Another similar result can be achieved with Exuviance’s Skin Healthy Home Resurfacing Peel System (below). This kit comes with a four-step process and helps to reveal an allover glow. www.neostrata.com
Foundations are something to periodically upgrade. (Like your cell phone or Windows application, beauty technology just keeps on getting better.)
Lancôme Adaptîve, an all-day skin balancing foundation with SPF 10, is brilliant for combination skin. This foundation helps to smooth and hydrate while working well with T-zone problem areas. www.lancome.com
For a medium-coverage foundation that results in radiant-looking skin, try Non-fiction liquid foundation (below) by Benefit Cosmetics. www.benefitcosmetics.com
Just like there is always a ‘new black’ in clothing, lips are prancing around in a ‘new red.’ Coral is the kissable color this season, and beauty experts have come up with many hued variations so that everyone can feel quite peachy.
Before painting on the new trend, try pumping up the plump in your lips with Too Faced Lip Injection. This Hollywood secret is a clear cosmetic lip treatment that makes pillow lips out of just about every smile – and without a needle. It stings a smidge at first, but it really works. (And isn’t Aphrodite-like beauty and a Jolie-like pout worth it?) www.toofaced.com Olive-toned beauties can paint on Too Faced Juicy Jewels in Platinum Peach for the perfect pair of pursers. And for fair-skin mavens, try Stila Lip Rouge in Flare. Ladies with coco skin should choose Trish McEvoy’s lip color (above) in Sparkling Copper. www.stilacosmetics.com, www.trishmcevoy.com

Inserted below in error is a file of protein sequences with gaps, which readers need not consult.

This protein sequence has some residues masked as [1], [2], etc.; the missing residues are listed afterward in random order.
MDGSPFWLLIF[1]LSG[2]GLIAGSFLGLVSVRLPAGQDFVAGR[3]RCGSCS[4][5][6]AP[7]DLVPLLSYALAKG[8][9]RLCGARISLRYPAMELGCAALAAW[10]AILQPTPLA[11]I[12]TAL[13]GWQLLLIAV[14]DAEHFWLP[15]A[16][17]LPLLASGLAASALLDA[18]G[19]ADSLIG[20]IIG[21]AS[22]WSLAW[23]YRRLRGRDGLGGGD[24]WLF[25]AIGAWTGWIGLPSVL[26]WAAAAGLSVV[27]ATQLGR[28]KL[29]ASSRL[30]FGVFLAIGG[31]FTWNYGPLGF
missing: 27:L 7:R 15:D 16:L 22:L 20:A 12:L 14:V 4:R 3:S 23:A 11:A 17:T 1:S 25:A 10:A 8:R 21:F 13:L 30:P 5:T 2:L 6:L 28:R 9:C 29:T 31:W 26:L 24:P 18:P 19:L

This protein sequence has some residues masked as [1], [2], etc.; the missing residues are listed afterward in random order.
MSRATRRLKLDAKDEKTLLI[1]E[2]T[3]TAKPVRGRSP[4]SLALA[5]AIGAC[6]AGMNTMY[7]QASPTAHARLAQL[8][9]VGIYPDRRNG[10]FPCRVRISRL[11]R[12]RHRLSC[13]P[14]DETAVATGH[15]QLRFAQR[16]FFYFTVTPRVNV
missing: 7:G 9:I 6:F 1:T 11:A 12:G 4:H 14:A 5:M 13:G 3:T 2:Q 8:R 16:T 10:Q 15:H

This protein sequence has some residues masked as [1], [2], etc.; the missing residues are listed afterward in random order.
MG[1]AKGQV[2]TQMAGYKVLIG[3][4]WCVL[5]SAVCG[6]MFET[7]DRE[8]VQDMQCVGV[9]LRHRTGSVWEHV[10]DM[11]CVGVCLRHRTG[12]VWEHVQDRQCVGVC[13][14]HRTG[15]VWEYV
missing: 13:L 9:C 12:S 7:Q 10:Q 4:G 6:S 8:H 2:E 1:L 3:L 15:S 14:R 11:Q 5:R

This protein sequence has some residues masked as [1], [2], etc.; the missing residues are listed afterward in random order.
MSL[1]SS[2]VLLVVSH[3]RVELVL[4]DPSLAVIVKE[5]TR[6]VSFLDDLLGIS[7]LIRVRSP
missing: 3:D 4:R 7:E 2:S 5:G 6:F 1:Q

Feeling a bit pale after this past winter? Try a Sheertone Shimmer Blush in Sunbasque (above) or a Blushcreme in Cheery by M.A.C. A favorite of makeup artists, M.A.C. cosmetics offer all-day coverage in edgy and hip colors. www.maccosmetics.com Or, for an overall rosy glow, try Bobbi Brown’s Shimmer Brick Compact in Rose (below). Good for all skin tones, this brush-on color will make you blush (kind of). www.bobbibrown cosmetics.com H
History in the Lone Star State shines on
March is Texas History Month. A good choice, since the month is named for Mars, the god of war, and in March of 1836 those early Texians spent a lot of time both warring and marching. A month devoted to dwelling on our past is an easy sell in the Lone Star State because we love to noodle around in our attic, which is why we have nearly 12,000 historical markers, more than all the other 49 states combined. The study of our past is required in all public schools, but there is a problem. Texas history is often taught by dull teachers, using dull textbooks.